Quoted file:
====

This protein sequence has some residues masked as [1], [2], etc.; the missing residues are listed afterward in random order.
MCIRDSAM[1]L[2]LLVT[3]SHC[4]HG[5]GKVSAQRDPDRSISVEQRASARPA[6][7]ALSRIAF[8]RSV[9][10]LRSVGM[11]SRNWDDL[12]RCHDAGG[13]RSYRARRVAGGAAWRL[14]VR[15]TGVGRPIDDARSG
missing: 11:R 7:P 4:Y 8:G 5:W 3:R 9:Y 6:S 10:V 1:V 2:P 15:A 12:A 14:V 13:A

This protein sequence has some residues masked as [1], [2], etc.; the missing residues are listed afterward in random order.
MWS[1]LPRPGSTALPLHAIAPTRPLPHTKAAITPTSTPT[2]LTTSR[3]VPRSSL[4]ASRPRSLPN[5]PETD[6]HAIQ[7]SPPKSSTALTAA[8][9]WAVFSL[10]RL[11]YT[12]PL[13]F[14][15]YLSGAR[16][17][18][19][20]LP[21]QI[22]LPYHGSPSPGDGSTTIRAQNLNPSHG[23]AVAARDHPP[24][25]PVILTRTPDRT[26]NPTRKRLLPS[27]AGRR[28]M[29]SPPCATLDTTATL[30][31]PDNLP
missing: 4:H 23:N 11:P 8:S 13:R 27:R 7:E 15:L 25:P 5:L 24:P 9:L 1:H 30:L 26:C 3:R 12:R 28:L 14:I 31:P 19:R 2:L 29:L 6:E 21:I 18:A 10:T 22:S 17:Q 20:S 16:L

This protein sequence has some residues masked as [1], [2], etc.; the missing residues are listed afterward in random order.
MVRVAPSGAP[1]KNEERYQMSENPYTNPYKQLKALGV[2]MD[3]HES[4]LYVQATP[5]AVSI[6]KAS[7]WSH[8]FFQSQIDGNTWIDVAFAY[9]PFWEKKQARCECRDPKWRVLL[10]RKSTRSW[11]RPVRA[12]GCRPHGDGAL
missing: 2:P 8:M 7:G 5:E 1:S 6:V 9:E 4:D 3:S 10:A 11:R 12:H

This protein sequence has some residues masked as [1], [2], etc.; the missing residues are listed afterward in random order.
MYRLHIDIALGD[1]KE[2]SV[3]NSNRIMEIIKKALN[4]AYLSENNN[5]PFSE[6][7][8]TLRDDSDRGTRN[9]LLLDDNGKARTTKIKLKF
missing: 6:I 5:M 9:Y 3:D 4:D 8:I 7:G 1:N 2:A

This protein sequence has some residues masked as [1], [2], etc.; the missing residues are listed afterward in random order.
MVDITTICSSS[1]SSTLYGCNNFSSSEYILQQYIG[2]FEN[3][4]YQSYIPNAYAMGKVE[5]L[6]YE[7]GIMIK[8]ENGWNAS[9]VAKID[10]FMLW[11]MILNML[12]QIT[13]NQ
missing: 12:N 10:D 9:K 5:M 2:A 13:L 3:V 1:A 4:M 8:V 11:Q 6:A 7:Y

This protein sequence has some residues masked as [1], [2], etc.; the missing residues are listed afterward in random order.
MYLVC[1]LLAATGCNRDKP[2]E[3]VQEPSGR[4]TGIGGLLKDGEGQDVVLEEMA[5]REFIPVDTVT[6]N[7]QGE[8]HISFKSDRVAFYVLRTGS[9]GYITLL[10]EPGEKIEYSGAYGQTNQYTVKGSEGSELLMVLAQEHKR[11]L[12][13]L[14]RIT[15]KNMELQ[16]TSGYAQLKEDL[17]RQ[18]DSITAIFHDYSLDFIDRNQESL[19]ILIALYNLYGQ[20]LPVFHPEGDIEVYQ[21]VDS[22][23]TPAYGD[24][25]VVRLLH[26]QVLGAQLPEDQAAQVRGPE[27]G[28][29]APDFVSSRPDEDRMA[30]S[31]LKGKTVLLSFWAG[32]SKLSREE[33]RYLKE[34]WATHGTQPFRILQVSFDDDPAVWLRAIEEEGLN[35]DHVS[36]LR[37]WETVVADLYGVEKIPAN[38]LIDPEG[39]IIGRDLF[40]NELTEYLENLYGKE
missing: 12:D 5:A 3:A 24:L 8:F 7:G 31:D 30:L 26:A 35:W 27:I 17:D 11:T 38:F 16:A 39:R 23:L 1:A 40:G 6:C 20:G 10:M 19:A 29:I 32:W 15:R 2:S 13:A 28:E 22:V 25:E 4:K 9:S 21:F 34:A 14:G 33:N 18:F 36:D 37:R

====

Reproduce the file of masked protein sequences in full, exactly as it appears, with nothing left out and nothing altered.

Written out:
This protein sequence has some residues masked as [1], [2], etc.; the missing residues are listed afterward in random order.
MCIRDSAM[1]L[2]LLVT[3]SHC[4]HG[5]GKVSAQRDPDRSISVEQRASARPA[6][7]ALSRIAF[8]RSV[9][10]LRSVGM[11]SRNWDDL[12]RCHDAGG[13]RSYRARRVAGGAAWRL[14]VR[15]TGVGRPIDDARSG
missing: 11:R 7:P 4:Y 8:G 5:W 3:R 9:Y 6:S 10:V 1:V 2:P 15:A 12:A 14:V 13:A

This protein sequence has some residues masked as [1], [2], etc.; the missing residues are listed afterward in random order.
MWS[1]LPRPGSTALPLHAIAPTRPLPHTKAAITPTSTPT[2]LTTSR[3]VPRSSL[4]ASRPRSLPN[5]PETD[6]HAIQ[7]SPPKSSTALTAA[8][9]WAVFSL[10]RL[11]YT[12]PL[13]F[14][15]YLSGAR[16][17][18][19][20]LP[21]QI[22]LPYHGSPSPGDGSTTIRAQNLNPSHG[23]AVAARDHPP[24][25]PVILTRTPDRT[26]NPTRKRLLPS[27]AGRR[28]M[29]SPPCATLDTTATL[30][31]PDNLP
missing: 4:H 23:N 11:P 8:S 13:R 27:R 7:E 15:L 25:P 5:L 24:P 9:L 1:H 30:L 26:C 3:R 12:R 28:L 14:I 31:P 19:R 2:L 29:L 6:E 21:I 18:A 10:T 22:S 17:Q 20:S 16:L

This protein sequence has some residues masked as [1], [2], etc.; the missing residues are listed afterward in random order.
MVRVAPSGAP[1]KNEERYQMSENPYTNPYKQLKALGV[2]MD[3]HES[4]LYVQATP[5]AVSI[6]KAS[7]WSH[8]FFQSQIDGNTWIDVAFAY[9]PFWEKKQARCECRDPKWRVLL[10]RKSTRSW[11]RPVRA[12]GCRPHGDGAL
missing: 2:P 8:M 7:G 5:E 1:S 6:V 9:E 4:D 3:S 10:A 11:R 12:H

This protein sequence has some residues masked as [1], [2], etc.; the missing residues are listed afterward in random order.
MYRLHIDIALGD[1]KE[2]SV[3]NSNRIMEIIKKALN[4]AYLSENNN[5]PFSE[6][7][8]TLRDDSDRGTRN[9]LLLDDNGKARTTKIKLKF
missing: 6:I 5:M 9:Y 3:D 4:D 8:I 7:G 1:N 2:A

This protein sequence has some residues masked as [1], [2], etc.; the missing residues are listed afterward in random order.
MVDITTICSSS[1]SSTLYGCNNFSSSEYILQQYIG[2]FEN[3][4]YQSYIPNAYAMGKVE[5]L[6]YE[7]GIMIK[8]ENGWNAS[9]VAKID[10]FMLW[11]MILNML[12]QIT[13]NQ
missing: 12:N 10:D 9:K 5:M 2:A 13:L 3:V 1:A 4:M 8:V 11:Q 6:A 7:Y

This protein sequence has some residues masked as [1], [2], etc.; the missing residues are listed afterward in random order.
MYLVC[1]LLAATGCNRDKP[2]E[3]VQEPSGR[4]TGIGGLLKDGEGQDVVLEEMA[5]REFIPVDTVT[6]N[7]QGE[8]HISFKSDRVAFYVLRTGS[9]GYITLL[10]EPGEKIEYSGAYGQTNQYTVKGSEGSELLMVLAQEHKR[11]L[12][13]L[14]RIT[15]KNMELQ[16]TSGYAQLKEDL[17]RQ[18]DSITAIFHDYSLDFIDRNQESL[19]ILIALYNLYGQ[20]LPVFHPEGDIEVYQ[21]VDS[22][23]TPAYGD[24][25]VVRLLH[26]QVLGAQLPEDQAAQVRGPE[27]G[28][29]APDFVSSRPDEDRMA[30]S[31]LKGKTVLLSFWAG[32]SKLSREE[33]RYLKE[34]WATHGTQPFRILQVSFDDDPAVWLRAIEEEGLN[35]DHVS[36]LR[37]WETVVADLYGVEKIPAN[38]LIDPEG[39]IIGRDLF[40]NELTEYLENLYGKE
missing: 12:D 5:A 3:A 24:L 8:F 7:G 31:D 30:L 26:A 35:W 27:I 17:D 11:T 38:F 16:A 39:R 23:L 1:A 40:G 6:C 20:G 10:M 19:A 29:I 32:W 15:R 2:S 13:A 28:E 22:V 25:E 4:K 9:S 21:F 34:A 14:G 33:N 18:F 36:D 37:R